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New York Students File First-Of-Its-Kind Lawsuit Asserting Constitutional Right to an Education That Dismantles Racism

Systemic racial inequities perpetuated by admissions screens, harrowing inequality and Eurocentric curriculum are among the challenges cited by students as barriers to receipt of constitutionally-mandated education

NEW YORK CITY, NEW YORK – March 9, 2021 – Just days after the 70th anniversary of the filing of Brown v. Board of Education, students and advocates are again bringing a historic lawsuit against State and City defendants, challenging racial hierarchies in public education and asserting their right under the New York State Constitution to an education that identifies and dismantles racism.

“The theory of public education in the United States is that the schoolhouse is to be the site for inculcating core democratic and cultural values in order that children learn to respect the identity and worth of every other child and that then those values will be launched into adulthood,” said Mark Rosenbaum, Public Counsel’s Robins Kaplan Director of Opportunity Under Law. “Racism continues to thrive in our society by denying children of color a fair opportunity to receive even a ‘sound basic education’ that they may achieve their dreams, better their circumstances, and become full participants in our political and civic institutions.”

New York City public schools are some of the most segregated across the nation. In the 2018–19 school year, close to 75% of Black and Latinx students attended schools with less than 10% white students, and over 34% of white students attended schools with majority white populations, notwithstanding that only 15% of City students are white. These numbers reflect a racialized pipeline that rewards families’ race and wealth privilege and largely excludes students of color, including Black, Latinx, and certain Asian students, from the City’s prime educational opportunities.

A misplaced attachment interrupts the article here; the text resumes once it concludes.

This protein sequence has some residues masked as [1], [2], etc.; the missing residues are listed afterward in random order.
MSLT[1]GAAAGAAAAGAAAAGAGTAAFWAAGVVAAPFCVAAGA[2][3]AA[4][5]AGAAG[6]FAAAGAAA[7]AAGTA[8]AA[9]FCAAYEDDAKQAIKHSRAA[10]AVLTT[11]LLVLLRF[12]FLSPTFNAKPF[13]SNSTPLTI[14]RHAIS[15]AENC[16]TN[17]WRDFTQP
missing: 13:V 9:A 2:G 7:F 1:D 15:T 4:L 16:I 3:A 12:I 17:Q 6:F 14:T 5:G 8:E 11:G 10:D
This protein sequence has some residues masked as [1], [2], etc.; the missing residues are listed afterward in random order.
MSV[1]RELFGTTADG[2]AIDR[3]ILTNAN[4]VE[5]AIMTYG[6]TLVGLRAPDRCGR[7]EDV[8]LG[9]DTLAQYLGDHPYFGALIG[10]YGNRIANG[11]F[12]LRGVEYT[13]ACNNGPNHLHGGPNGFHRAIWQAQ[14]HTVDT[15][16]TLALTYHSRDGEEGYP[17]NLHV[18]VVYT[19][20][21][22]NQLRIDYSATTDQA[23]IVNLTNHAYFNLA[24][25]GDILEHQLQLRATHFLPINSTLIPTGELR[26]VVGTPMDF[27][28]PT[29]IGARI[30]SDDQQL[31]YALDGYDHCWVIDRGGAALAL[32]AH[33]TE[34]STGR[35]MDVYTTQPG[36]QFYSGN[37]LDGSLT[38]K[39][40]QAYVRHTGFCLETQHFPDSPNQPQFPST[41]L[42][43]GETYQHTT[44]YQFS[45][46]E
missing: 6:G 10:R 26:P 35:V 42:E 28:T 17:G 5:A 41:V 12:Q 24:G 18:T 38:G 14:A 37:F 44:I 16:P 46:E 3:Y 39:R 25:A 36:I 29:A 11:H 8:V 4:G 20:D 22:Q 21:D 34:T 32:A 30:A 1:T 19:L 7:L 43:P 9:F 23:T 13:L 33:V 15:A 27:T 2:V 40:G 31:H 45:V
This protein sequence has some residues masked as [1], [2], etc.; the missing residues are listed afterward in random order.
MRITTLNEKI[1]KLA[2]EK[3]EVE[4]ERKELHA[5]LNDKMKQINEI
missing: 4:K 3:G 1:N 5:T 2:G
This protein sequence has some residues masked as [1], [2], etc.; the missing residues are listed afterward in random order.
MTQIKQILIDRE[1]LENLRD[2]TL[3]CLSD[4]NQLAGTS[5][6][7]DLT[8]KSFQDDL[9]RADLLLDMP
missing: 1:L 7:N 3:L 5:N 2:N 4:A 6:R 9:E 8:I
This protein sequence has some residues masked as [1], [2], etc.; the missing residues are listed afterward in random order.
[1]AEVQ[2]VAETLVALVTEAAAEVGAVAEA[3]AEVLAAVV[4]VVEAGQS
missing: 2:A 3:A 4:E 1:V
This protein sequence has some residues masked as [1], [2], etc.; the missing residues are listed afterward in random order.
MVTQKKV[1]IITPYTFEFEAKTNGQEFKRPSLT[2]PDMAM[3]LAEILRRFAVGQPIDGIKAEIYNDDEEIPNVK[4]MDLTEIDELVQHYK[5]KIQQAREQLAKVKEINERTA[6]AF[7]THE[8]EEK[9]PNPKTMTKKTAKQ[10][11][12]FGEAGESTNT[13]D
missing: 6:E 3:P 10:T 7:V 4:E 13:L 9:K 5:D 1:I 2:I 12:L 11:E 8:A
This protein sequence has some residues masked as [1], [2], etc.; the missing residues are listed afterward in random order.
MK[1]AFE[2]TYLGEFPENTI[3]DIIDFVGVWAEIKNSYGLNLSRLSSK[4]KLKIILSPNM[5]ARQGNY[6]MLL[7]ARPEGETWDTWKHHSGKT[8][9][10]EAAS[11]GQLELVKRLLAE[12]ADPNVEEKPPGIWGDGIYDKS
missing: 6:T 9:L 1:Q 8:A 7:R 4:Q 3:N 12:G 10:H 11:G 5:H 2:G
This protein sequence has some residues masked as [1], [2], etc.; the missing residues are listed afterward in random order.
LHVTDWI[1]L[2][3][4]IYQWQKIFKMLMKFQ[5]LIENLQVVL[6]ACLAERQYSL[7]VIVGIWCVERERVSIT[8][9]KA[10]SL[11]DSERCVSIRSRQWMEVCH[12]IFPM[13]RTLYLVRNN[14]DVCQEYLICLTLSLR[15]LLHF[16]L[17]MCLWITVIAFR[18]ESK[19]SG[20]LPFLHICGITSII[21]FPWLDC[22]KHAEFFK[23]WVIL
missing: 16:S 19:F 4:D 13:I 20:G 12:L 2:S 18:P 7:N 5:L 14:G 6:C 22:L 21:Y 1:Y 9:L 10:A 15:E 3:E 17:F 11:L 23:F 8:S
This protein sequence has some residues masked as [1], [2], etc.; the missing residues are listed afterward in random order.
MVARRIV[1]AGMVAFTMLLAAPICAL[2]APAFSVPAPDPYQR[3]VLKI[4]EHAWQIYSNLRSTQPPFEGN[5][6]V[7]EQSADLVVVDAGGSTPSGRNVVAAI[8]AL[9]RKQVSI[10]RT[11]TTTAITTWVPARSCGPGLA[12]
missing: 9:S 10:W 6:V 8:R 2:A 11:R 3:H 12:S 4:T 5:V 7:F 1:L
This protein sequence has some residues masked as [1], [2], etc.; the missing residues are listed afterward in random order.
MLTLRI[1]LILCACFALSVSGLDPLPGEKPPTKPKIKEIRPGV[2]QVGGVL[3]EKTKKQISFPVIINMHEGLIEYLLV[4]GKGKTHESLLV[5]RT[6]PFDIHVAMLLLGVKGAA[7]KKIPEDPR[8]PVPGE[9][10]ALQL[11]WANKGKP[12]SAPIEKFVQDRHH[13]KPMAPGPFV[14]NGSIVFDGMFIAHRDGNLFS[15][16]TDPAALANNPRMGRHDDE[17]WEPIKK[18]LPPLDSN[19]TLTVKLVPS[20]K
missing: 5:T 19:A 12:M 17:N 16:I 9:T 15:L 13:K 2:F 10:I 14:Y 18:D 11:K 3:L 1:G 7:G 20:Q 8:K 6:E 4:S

Sarah Medina Camiscoli, founder and co-chair of lead plaintiff IntegrateNYC, noted, “If we do not take action to ensure that we honor the students’ call for an antiracist education, they will take two lessons with them: first, racism is acceptable and second, your voice does not matter.”

“Almost every significant divide we see in education in New York City can be traced to students being separated by race, sex, national origin, and religion,” said David Kirkland, vice dean of Equity, Belonging, and Community Action at NYU Steinhardt. “These issues have become increasingly difficult to deal with not simply because the courts are far less active in the areas of desegregation, but precisely because we have too often failed to realize the consequences of treating equity and academic excellence as separate issues. Equity often gets relegated to a lower status which makes academic excellence harder to attain.”

The lawsuit demonstrates how New York City’s public education system props up—and in fact exacerbates—the City’s racial inequality by maintaining racially discriminatory admissions screens at every level of education; allowing schools to teach a white and Eurocentric curriculum that marginalizes people of color; failing to build a diverse educator workforce; and failing to equip students with the tools to identify and dismantle racism and provide mental health supports to redress the harms already wrought.

“Public schools are meant to provide all students with meaningful access to social and economic mobility, but the New York City school system does just the opposite,” said Amanda Savage, staff attorney with Public Counsel Opportunity Under Law. “Rather than level the playing field for students from different backgrounds, the City maintains, and the State sanctions, an elaborate system of racialized tracking that denies educational opportunity to large swaths of City students of color and harms all students by insulating them from the diverse perspectives of their peers.”


For media inquiries, contact Rekha Radhakrishnan: Email Here

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